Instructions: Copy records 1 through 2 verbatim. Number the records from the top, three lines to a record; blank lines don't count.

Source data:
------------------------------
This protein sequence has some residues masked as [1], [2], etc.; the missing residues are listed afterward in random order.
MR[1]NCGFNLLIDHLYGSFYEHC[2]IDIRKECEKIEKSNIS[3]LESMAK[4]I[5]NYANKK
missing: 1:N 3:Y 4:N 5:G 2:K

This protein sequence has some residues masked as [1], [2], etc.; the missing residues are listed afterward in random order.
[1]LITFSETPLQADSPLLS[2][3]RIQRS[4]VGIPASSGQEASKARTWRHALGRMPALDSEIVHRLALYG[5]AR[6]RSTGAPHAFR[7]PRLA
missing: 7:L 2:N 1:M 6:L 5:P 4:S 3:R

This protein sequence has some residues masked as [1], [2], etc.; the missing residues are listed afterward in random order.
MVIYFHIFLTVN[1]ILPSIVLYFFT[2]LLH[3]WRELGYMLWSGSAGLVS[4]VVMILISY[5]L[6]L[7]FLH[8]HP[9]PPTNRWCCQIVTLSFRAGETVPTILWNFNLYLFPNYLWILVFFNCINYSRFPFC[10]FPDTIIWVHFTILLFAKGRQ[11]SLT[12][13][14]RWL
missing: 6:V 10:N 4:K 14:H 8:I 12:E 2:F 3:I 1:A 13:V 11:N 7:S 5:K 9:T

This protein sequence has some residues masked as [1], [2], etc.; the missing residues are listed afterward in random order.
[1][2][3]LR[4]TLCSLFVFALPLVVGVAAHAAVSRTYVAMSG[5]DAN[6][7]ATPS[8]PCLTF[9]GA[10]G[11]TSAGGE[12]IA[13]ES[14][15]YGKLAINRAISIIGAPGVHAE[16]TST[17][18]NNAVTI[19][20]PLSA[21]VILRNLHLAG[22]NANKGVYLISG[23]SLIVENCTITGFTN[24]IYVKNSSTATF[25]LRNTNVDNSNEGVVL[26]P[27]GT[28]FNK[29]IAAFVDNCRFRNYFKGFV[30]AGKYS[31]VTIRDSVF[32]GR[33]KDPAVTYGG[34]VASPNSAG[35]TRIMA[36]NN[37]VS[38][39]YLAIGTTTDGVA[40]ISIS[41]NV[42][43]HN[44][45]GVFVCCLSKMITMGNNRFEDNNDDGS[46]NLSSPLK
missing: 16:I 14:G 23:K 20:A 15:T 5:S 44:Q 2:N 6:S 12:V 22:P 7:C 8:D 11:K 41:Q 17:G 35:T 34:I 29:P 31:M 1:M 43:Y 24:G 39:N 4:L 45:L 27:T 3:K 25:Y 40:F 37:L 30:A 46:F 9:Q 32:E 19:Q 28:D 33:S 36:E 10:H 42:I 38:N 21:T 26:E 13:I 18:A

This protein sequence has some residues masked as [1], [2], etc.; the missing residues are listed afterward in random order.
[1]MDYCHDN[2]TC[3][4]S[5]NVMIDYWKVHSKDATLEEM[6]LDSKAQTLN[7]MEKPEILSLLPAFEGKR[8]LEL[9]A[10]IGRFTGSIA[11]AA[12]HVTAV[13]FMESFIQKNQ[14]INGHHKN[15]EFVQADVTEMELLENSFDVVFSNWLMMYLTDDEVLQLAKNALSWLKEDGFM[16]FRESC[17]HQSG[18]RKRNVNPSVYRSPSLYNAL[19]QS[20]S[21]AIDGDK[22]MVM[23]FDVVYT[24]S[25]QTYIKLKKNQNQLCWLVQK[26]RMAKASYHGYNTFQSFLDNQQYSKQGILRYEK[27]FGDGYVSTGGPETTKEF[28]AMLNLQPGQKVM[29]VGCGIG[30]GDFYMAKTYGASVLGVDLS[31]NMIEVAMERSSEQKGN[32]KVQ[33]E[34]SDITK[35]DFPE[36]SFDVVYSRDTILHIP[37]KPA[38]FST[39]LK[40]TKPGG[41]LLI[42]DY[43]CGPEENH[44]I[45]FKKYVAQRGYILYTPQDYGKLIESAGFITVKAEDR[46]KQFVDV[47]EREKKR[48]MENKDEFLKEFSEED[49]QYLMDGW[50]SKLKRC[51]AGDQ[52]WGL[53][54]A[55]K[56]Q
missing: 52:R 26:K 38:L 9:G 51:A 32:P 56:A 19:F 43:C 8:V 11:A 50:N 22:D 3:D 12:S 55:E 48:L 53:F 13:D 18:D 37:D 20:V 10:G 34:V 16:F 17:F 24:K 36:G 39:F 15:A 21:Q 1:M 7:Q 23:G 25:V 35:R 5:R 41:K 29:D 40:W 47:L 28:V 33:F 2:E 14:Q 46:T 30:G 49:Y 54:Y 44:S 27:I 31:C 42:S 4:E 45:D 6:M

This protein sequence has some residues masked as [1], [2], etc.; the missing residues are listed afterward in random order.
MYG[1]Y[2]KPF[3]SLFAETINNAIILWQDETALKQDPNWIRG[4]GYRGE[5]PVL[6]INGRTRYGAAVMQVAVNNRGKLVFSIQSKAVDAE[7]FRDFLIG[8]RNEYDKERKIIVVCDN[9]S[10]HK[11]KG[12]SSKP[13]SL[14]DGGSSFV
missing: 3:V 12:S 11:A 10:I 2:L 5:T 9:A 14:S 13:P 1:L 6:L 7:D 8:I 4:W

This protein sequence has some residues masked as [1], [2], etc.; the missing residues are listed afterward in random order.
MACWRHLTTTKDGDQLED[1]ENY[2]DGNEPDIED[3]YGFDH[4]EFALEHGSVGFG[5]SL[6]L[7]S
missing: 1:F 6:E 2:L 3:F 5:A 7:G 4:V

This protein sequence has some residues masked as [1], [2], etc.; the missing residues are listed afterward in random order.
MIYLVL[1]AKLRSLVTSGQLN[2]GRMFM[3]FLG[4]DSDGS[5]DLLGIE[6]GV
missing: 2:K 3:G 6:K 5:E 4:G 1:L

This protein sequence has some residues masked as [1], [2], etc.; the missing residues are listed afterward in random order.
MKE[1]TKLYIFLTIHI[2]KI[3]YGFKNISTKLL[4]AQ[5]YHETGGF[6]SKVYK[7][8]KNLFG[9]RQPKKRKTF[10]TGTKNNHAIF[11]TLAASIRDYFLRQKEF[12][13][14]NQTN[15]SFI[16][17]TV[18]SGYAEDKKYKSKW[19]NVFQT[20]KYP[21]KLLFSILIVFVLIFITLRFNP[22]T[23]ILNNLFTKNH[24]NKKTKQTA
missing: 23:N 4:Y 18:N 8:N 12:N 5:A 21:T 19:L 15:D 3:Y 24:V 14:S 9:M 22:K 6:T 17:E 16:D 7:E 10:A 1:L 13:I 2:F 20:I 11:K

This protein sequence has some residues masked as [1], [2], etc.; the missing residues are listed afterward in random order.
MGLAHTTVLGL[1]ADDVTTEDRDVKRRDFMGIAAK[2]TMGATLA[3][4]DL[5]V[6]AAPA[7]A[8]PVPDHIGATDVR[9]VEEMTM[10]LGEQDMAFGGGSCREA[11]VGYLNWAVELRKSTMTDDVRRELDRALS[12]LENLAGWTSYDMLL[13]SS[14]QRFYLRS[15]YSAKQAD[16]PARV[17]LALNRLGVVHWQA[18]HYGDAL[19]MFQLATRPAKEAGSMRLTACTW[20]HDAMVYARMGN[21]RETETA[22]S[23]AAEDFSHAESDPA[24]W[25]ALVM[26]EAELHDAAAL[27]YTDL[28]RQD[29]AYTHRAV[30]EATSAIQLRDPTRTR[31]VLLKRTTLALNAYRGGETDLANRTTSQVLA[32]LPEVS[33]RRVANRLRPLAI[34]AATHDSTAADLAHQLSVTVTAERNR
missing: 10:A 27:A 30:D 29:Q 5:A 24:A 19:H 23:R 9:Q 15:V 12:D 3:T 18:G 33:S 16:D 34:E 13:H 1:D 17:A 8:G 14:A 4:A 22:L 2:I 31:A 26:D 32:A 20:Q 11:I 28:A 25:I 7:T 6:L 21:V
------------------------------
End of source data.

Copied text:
This protein sequence has some residues masked as [1], [2], etc.; the missing residues are listed afterward in random order.
MR[1]NCGFNLLIDHLYGSFYEHC[2]IDIRKECEKIEKSNIS[3]LESMAK[4]I[5]NYANKK
missing: 1:N 3:Y 4:N 5:G 2:K

This protein sequence has some residues masked as [1], [2], etc.; the missing residues are listed afterward in random order.
[1]LITFSETPLQADSPLLS[2][3]RIQRS[4]VGIPASSGQEASKARTWRHALGRMPALDSEIVHRLALYG[5]AR[6]RSTGAPHAFR[7]PRLA
missing: 7:L 2:N 1:M 6:L 5:P 4:S 3:R